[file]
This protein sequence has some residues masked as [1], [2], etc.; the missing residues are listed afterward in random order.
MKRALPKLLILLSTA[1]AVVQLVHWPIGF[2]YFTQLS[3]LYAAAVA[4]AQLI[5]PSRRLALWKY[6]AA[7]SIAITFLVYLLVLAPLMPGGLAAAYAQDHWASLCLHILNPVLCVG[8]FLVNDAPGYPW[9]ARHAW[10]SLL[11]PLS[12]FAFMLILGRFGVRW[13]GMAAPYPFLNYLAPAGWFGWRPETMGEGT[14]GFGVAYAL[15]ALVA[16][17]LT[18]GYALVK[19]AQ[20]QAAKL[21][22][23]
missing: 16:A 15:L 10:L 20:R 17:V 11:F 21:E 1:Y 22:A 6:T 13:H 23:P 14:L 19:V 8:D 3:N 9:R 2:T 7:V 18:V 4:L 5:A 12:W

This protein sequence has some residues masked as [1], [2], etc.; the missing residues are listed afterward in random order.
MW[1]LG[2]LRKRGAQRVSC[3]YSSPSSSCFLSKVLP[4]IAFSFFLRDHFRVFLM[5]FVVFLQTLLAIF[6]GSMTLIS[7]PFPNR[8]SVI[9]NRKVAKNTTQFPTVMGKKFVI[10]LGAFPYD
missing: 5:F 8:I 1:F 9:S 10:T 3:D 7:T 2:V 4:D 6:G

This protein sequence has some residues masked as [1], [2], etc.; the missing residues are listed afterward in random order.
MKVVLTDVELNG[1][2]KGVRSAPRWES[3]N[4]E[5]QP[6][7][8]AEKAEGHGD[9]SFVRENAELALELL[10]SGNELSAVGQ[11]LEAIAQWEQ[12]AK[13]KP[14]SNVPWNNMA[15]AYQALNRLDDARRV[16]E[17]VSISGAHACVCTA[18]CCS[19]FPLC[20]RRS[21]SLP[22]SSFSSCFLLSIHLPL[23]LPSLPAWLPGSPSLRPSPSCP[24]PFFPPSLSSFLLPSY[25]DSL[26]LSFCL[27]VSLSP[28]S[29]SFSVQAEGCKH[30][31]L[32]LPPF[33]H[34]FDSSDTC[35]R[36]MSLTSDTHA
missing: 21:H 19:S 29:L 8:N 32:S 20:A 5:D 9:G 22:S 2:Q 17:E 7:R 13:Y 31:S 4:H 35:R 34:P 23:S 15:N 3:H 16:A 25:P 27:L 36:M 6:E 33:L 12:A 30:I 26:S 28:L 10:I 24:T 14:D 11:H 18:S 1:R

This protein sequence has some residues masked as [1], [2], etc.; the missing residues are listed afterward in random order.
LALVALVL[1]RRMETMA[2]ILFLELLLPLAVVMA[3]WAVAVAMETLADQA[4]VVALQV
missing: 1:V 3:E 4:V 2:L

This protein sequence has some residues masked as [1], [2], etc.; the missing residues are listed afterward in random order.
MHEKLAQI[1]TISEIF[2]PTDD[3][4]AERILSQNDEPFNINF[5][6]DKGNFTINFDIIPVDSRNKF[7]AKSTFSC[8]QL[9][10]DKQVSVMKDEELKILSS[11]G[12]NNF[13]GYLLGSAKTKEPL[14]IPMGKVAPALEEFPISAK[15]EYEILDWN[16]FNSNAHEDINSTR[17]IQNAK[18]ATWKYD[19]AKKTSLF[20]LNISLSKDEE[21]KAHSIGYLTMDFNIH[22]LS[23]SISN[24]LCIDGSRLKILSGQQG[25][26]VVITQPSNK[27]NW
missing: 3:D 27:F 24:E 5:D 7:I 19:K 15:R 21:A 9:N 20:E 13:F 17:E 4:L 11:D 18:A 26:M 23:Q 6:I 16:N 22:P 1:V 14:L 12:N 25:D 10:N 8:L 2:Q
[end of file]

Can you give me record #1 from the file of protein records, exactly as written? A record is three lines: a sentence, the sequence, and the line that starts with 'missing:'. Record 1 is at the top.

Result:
This protein sequence has some residues masked as [1], [2], etc.; the missing residues are listed afterward in random order.
MKRALPKLLILLSTA[1]AVVQLVHWPIGF[2]YFTQLS[3]LYAAAVA[4]AQLI[5]PSRRLALWKY[6]AA[7]SIAITFLVYLLVLAPLMPGGLAAAYAQDHWASLCLHILNPVLCVG[8]FLVNDAPGYPW[9]ARHAW[10]SLL[11]PLS[12]FAFMLILGRFGVRW[13]GMAAPYPFLNYLAPAGWFGWRPETMGEGT[14]GFGVAYAL[15]ALVA[16][17]LT[18]GYALVK[19]AQ[20]QAAKL[21][22][23]
missing: 16:A 15:L 10:L 20:R 17:V 11:F 21:E 1:Y 22:A 6:T 13:H 23:P 14:L 19:V 8:D 3:N 9:R 2:T 7:V 18:V 4:L 5:A 12:W